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Because it’s a rainy day and these new CDs by Simon Fisher Turner are very long, I have plenty of time to consider the whole notion of reviewing again. Some musicians mail me every work they do. I hear one or two releases for some musicians and then never again. And there’s a group I hear off and on, mostly off, so I only get a partial picture of what they do. Simon Fisher Turner is such a musician. I am unsure how often I reviewed his work (and too lazy to look it up) or that I even have the slightest notion of what the man does. I had him down as a composer of notes, in scores, and music performed by ensembles. That was without even looking at the titles here, which could confirm this line of thought; ‘symphony’ and ‘new modern music’. It turns out I am wrong, and back to the start: I have no idea what the man does. Both CDs contain one piece of music; one is 77 minutes, and one is 61 minutes. The ‘Symphony’ is the soundtrack to a film of the same name, but this is different from the soundtrack used, as that one has Klara Lewis and Rainier Lericolais. Turner made a backing track using something called MARX in Ableton Live (as it says on the cover), which he mailed to Klaea and Rainier, asking them to process stuff from home recordings he had sent them since 1986. Also mentioned, and I admit this isn’t the easiest of liner notes I ever read, and other film sounds are mentioned, and it ends with “let’s release the backing track, so everyone can have a go and make their own version”. A similar ‘do what you want’ approach can be found on the other release, with the heft title ‘New Modern Music For Political Documentaries’; “I would invite you to be experimental in your use with this music for your films”.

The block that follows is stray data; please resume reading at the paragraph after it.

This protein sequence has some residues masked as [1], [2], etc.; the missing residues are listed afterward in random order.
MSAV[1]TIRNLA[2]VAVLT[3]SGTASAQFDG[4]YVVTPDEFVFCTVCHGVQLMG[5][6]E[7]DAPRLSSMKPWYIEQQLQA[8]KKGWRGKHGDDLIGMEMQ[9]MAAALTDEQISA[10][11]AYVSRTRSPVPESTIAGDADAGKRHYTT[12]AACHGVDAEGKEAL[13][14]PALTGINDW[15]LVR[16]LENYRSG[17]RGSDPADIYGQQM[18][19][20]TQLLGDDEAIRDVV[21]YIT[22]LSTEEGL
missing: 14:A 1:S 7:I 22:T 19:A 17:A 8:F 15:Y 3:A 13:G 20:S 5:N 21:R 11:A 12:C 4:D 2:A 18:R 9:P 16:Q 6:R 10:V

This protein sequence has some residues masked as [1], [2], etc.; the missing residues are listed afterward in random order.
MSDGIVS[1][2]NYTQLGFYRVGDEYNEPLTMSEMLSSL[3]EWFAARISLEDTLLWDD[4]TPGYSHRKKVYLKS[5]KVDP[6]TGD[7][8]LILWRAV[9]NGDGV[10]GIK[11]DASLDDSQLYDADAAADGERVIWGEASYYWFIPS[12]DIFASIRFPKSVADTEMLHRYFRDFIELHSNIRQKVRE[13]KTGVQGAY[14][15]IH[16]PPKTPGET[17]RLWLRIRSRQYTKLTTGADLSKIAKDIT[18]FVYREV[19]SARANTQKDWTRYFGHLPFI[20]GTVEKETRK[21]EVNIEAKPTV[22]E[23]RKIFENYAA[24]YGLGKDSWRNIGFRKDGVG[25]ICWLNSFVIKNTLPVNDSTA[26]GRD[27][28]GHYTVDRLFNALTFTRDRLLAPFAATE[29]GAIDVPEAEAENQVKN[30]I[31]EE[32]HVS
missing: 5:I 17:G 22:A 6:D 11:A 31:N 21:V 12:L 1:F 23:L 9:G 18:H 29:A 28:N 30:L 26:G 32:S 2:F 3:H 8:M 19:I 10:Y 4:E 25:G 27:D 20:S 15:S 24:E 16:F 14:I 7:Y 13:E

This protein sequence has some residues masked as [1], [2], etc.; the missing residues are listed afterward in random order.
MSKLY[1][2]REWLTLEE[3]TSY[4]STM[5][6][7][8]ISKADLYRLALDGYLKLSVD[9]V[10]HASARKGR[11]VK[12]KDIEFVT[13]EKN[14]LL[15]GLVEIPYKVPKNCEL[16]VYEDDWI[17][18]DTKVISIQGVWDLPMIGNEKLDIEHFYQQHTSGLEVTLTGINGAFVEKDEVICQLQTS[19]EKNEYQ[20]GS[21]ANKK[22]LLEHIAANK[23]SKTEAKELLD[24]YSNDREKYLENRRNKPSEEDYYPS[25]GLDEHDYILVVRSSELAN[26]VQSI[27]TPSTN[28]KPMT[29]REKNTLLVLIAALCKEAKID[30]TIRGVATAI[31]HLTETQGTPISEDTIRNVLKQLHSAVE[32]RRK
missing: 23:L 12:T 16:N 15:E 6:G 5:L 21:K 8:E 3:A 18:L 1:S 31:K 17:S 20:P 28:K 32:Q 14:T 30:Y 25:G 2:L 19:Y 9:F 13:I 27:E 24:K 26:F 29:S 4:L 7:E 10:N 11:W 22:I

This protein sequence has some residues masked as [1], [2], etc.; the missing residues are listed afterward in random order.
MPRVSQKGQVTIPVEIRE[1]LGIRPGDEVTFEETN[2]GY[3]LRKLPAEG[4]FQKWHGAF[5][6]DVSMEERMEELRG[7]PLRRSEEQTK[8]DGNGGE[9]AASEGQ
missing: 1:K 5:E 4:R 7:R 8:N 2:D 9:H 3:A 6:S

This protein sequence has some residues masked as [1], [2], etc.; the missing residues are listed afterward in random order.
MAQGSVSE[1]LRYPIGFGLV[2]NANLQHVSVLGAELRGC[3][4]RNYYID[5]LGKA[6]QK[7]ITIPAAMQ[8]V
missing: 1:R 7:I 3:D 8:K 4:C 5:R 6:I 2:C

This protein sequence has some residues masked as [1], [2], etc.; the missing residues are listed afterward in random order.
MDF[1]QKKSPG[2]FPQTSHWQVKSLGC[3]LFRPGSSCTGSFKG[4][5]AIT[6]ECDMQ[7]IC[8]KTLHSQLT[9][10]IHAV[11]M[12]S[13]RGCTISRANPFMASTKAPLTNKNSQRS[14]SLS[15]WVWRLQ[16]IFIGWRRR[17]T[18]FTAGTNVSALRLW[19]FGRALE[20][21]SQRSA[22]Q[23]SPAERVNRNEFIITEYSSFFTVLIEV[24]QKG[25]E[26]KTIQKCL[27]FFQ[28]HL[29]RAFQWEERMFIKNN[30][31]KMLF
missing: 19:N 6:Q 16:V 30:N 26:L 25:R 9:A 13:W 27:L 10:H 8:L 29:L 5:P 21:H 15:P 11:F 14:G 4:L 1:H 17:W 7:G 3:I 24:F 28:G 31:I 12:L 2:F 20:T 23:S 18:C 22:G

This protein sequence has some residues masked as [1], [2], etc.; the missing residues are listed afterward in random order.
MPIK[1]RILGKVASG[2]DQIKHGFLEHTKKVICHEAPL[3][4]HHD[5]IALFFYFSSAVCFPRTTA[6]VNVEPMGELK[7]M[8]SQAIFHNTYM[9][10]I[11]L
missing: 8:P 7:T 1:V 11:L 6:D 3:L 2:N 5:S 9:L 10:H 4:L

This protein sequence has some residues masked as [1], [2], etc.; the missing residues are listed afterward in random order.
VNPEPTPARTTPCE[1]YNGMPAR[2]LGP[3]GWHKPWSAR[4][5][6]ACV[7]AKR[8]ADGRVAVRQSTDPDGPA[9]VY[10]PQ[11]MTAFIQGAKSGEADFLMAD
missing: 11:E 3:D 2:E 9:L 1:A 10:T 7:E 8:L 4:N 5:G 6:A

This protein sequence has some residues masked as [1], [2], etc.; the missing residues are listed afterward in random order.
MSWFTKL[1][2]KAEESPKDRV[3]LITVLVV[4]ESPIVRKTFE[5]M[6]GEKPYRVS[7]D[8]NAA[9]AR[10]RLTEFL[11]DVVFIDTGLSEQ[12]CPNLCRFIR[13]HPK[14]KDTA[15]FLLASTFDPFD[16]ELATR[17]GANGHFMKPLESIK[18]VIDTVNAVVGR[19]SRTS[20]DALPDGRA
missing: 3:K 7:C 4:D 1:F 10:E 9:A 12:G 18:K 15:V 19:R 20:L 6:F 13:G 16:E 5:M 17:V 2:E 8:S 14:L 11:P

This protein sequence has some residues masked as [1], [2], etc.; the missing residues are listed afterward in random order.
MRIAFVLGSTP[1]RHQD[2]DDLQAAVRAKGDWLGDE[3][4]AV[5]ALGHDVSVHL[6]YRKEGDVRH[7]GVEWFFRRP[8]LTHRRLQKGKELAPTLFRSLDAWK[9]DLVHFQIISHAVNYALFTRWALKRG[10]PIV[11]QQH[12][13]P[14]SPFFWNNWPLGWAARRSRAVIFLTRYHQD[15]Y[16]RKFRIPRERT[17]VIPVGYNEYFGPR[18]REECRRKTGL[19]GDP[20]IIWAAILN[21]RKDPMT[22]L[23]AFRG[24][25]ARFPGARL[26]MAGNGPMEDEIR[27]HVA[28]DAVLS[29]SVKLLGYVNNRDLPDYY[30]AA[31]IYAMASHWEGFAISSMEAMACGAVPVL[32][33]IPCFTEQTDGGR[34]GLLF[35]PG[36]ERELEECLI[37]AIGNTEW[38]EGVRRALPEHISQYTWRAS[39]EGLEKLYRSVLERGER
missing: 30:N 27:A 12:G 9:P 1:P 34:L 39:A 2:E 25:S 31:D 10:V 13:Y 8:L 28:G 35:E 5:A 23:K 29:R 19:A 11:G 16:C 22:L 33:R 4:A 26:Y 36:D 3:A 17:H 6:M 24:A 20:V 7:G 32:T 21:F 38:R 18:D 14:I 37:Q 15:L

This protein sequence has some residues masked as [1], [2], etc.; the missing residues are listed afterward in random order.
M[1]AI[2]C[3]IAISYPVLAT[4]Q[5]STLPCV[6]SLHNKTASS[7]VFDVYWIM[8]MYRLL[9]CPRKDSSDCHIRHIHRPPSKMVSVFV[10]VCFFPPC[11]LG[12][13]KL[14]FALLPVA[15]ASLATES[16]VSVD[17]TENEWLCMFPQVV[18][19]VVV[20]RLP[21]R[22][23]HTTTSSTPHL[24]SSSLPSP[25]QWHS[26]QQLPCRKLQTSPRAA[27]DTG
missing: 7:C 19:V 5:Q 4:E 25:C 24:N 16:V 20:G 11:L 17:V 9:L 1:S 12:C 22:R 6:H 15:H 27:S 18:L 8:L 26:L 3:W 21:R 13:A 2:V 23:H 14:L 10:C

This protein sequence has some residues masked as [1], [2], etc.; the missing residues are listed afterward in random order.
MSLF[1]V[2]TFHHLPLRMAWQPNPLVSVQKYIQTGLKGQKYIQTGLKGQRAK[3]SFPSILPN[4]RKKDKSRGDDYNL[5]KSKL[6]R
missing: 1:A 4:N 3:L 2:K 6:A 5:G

The two works are quite different. ‘Symphony’ is one coherent piece of music, whereas ‘New Modern Music’ consists of distinctly different segments. Both works exclusively use computer treatments for field recordings, acoustic sounds, and instruments, yet none of this can be traced back to its origin. Lots of pitching and shifting are happening here, and most of the time, minimalist changes are happening. There is that gentle glitch approach we don’t hear much about in today’s ambient productions anymore. We can see ‘New Modern Music’ as one of those records with music you can use for your own films, a sound effects LP. Still, rather than naming the individual sections (‘scary music’, ‘smooth music’, etc.), Turner makes it more complicated, making it one long piece of music and thus forcing us (also) to enjoy this as a stand-alone piece of music. Quite rightfully, it’s a great piece.
‘Symphony’ is a piece with stretched-out tones, also pitching and shifting but using a lot less source material and exploring various themes within while having that long-form drifting quietness. My movie would be something of an equally sparse movement, with shadows and sunlight, as I found the piece relatively light and airy, with a shade of darkness lingering throughout. Development is very minimal but unmistakably there. Occasionally, I had the impression of hearing flutes and violins, creating a computerised orchestral feeling to the music and keeping warmth throughout. These are two excellent CDs; I need more time to learn about this composer. (FdW)